TORONTO (Reuters) - KGHM’s C$3 billion ($2.96 billion) bid for Quadra FNX is widely being viewed as a low-ball offer, and its proposal may well result in a full-blown bidding war for the Canadian miner, which controls one of the world’s largest undeveloped copper projects.
Even though copper prices have pulled back in the wake of the euro zone debt crisis and economic uncertainty in other parts of the world, analysts believe a dearth in large-scale copper assets bodes well for the price of the metal.
Given the promising outlook for the red metal, Quadra’s controlling stake in the $3 billion Sierra Gorda copper-molybdenum project in Chile could well draw some of the world’s largest base metal miners into a bidding war.
Investors are already betting that the friendly bid by the Polish miner is far from a done deal. Quadra FNX closed at C$15.88 a share on Tuesday, well above the C$15-a-share offer price, signaling anticipation of a sweeter bid.
While Quadra has advised its shareholders to vote in favor of the KGHM offer, market sentiment suggests the two sides would struggle to attain the two-thirds majority required for the deal to proceed.
Stifel Nicolaus analyst George Topping believes large base metal miners such Antofagasta and Xstrata might want to take a close look at Quadra, especially given the geographic overlap that the companies share with Quadra in North and South America.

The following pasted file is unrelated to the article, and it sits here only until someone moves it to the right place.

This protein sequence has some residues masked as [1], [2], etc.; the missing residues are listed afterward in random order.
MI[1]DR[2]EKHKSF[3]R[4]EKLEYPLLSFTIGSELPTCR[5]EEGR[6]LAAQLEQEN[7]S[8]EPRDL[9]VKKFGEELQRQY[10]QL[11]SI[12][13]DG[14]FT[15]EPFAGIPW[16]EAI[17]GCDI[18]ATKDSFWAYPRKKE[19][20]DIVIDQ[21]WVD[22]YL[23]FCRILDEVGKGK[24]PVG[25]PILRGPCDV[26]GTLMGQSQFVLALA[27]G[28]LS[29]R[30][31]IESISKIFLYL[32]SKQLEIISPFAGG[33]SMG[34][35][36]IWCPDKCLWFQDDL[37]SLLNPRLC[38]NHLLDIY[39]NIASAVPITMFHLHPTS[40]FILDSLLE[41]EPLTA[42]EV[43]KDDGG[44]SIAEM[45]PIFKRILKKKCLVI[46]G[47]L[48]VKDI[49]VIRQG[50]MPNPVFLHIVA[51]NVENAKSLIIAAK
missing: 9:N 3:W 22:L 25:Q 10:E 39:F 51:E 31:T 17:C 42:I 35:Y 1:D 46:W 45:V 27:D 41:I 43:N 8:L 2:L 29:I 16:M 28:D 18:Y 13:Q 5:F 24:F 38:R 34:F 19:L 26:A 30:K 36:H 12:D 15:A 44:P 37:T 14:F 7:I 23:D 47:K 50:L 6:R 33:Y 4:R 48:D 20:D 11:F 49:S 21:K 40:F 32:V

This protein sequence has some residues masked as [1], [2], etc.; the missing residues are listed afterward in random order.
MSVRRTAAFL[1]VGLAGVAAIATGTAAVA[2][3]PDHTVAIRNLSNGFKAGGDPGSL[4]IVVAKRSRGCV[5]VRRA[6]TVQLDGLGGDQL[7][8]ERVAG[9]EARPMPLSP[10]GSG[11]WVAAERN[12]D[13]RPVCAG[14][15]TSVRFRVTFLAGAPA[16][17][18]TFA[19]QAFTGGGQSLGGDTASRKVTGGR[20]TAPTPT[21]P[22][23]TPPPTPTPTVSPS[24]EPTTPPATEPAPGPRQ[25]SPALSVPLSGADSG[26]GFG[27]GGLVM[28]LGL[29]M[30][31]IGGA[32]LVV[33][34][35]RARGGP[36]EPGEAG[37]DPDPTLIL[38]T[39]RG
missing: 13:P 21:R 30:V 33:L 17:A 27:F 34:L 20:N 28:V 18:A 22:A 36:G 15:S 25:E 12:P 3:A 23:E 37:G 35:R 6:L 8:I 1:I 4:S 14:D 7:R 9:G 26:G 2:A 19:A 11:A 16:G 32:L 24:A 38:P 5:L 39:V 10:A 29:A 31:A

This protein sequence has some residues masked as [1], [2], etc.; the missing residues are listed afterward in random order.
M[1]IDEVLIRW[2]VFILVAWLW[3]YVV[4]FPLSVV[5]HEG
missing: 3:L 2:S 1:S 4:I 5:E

“We note that the break fee is only 2.1 percent, which is low, so we would expect the potential for other bidders,” said Topping, who pegs Quadra’s net asset value (NAV) at about C$20 a share.
“On a NAV basis, it’s a low bid. ... At the very least, I think there will be a higher offer from KGHM to encourage Quadra shareholders,” he added.
Quadra also said it did not conduct an auction process, before reaching the friendly deal with KGHM, giving further credence to speculation that rival bidders may emerge if given the opportunity to conduct a due diligence process.
Although Quadra’s deal with KGHM prevents it from actively soliciting rival bids, Quadra’s management on a conference call confirmed that nothing in the agreement would preclude it from allowing a rival bidder to study its books should a potentially superior offer emerge.
Cormark Securities analyst Cliff Hale-Sanders says the bid for Quadra is well below the net asset value multiples paid in other recent base-metal acquisitions, including the multiple that Barrick Gold paid earlier this year to acquire Africa-focused Equinox.
“In our view, based on the current bid, the Polish company is essentially paying for the operating assets and getting the development assets and exploration upside at Robinson for free,” said Hale-Sanders in a note to clients.
“We do believe there is room for another bidder to come in and still realize value,” he said, naming Teck Resources and Vale as potential suitors.
Scotia Capital analyst Tom Meyer describes KGHM’s offer for Quadra is opportunistic as the Vancouver-based company’s shares were among the most inexpensive in the sector.
“It is clear to us that the market price was the key driver of this deal and became the reference price which drove the final offer price,” said Meyer in a note to clients.
Shares of Quadra still trade below the stock’s 52-week high of C$17.55. Analysts believe the stock was at the cusp of regaining upward momentum following recent operational improvements at the company’s Robinson copper-gold mine in Nevada.
“I see Quadra FNX as a company the market has perceived as a serial disappointer and its depressed the price of Quadra FNX’s shares to a remarkable extent,” said Salman Partners analyst Raymond Goldie.
“I can see just over C$28 worth of value in the company, so my belief is that this is the beginning of a bidding war.”
($1 = 1.0133 Canadian dollars)
Editing by Frank McGurty